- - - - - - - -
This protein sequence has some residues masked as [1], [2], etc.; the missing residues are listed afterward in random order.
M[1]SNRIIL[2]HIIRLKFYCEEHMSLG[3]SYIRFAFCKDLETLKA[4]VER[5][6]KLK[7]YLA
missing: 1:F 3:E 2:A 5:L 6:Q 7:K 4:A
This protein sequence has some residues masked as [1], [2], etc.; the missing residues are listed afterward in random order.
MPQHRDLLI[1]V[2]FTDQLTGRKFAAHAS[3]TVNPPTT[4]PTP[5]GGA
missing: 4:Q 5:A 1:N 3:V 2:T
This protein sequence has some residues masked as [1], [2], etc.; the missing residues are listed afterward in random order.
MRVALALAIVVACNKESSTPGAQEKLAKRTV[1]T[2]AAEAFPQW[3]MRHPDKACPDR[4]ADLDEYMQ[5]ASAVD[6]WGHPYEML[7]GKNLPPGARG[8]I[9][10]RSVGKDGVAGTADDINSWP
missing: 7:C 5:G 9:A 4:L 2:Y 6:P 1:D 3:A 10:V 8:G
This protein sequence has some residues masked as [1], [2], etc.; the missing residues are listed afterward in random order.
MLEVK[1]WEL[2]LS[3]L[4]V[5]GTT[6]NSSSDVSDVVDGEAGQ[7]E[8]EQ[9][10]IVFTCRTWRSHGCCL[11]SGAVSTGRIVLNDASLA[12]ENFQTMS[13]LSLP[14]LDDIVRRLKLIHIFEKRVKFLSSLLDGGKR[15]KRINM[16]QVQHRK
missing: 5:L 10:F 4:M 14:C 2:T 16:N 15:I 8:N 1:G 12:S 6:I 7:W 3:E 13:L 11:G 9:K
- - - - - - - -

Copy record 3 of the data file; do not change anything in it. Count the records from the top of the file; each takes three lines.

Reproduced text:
This protein sequence has some residues masked as [1], [2], etc.; the missing residues are listed afterward in random order.
MRVALALAIVVACNKESSTPGAQEKLAKRTV[1]T[2]AAEAFPQW[3]MRHPDKACPDR[4]ADLDEYMQ[5]ASAVD[6]WGHPYEML[7]GKNLPPGARG[8]I[9][10]RSVGKDGVAGTADDINSWP
missing: 7:C 5:G 9:A 4:L 2:Y 6:P 1:D 3:A 10:V 8:G